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Posts tagged with: "NROUST"

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Celebrating 25 years: The road ahead

We’re wrapping up a week-long celebration of FRED’s first 25 years by looking ahead at the next 25 years. FRED does in fact include data about the future, at least in forecast form. The graph here shows potential output and the “non-accelerating inflation rate of unemployment” (NAIRU) for the U.S., as estimated by the Congressional Budget Office. FRED also has various forecasts from the International Monetary Fund for GDP growth and inflation rates in some countries.

So, what’s in FRED’s future? There’s no way we can fathom how FRED will look 25 years from now (interplanetary data mapping, maybe?) just as the original creators of FRED 25 years ago could not have imagined our current FRED apps, which let you use a phone to graph data as you’re walking in the park. However, without committing ourselves to all of this, here’s a sneak peak at what we’re planning for over the next few years:

  • More series. We continually add data series, and we won’t stop doing that any time soon.
  • Redesign of the FRED series page. We’re revamping the pages that display our famous FRED graphs so novice users can more easily tap into the graphing power of FRED.
  • FREDcast. The St. Louis Fed is releasing a forecasting league for major U.S. economic aggregates. Create teams with your students or co-workers and let the games begin!
  • More related content. We’re working to add more curated content for many series, pointing users to related resources.
  • More help. Improved content (including tutorials) for anyone looking for a little guidance.
  • Reimagining FRED user accounts. We’ll take a fresh look at modernizing these accounts and adding functions.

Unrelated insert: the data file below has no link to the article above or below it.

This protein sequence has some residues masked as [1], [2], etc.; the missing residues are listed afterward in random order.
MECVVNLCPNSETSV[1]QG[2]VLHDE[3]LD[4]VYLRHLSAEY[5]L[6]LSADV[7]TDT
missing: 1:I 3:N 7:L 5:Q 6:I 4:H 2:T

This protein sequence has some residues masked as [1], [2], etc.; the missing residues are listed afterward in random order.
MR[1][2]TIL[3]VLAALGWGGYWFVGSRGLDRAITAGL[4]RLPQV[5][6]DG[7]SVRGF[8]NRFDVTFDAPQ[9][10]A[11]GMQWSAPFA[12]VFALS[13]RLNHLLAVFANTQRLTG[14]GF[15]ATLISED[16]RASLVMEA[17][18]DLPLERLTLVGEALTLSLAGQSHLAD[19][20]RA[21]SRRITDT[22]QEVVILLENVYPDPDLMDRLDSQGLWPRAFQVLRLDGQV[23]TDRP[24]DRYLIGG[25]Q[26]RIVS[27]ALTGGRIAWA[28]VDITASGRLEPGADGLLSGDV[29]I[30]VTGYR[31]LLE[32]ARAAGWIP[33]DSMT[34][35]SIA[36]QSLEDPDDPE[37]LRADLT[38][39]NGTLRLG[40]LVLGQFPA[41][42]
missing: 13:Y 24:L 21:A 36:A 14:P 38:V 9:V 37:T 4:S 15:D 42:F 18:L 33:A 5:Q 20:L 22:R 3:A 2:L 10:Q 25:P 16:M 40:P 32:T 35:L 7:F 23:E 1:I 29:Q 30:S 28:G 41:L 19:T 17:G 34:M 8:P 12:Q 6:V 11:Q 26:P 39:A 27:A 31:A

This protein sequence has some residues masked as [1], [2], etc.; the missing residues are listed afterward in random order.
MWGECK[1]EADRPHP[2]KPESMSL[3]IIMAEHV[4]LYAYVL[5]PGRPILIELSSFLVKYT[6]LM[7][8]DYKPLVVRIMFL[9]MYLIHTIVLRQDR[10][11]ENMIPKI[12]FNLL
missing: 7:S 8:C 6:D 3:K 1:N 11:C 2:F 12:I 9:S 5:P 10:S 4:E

• Better search results. Yes!
  • Better mobile apps. We’ll further enhance the iOS apps and gird up the Android apps.

As usual, we’re always open to suggestions about content and function. Use the feedback form on any FRED page (in the right margin) to send us your thoughts.

We hope you’ll still be using FRED in 25 years!

How this graph was created: On the FRED homepage, mouse over the description of FRED in the top center of the page; click on the link to all FRED series. Use the pull-down menu on the top right to sort the results by observation end (Obs End). Select the three series shown here, which appear at or near the top of the search results, and click on “Add to Graph.” Modify the units of potential GDP to “Percent Change from Year Ago.”

Suggested by Christian Zimmermann

View on FRED, series used in this post: GDPPOT, NROU, NROUST

What’s the “normal” unemployment rate?

As the U.S. unemployment rate inches down, it seems reasonable to ask when it will be back to normal. One measure of “normal” is the natural rate of unemployment, sometimes referred to as NAIRU, published by the Congressional Budget Office. This measure is meant to contain all relevant information except for cyclical factors in the unemployment rate. Thus, when there is no difference between the NAIRU and the standard unemployment rate, the standard unemployment rate¬†should be back to normal. Note that the natural rate is calculated, not measured, and thus is subject to the assumptions made. Some of those assumptions relate to whether structural factors should be taken into account. This question led (temporarily) to two different natural rates during the previous recession.

How this graph was created: Search for NAIRU, select both series, and add them to a graph. Then add the civilian unemployment rate. Finally, change the end date to the current date.

Suggested by Christian Zimmermann.

View on FRED, series used in this post: NROU, NROUST, UNRATE

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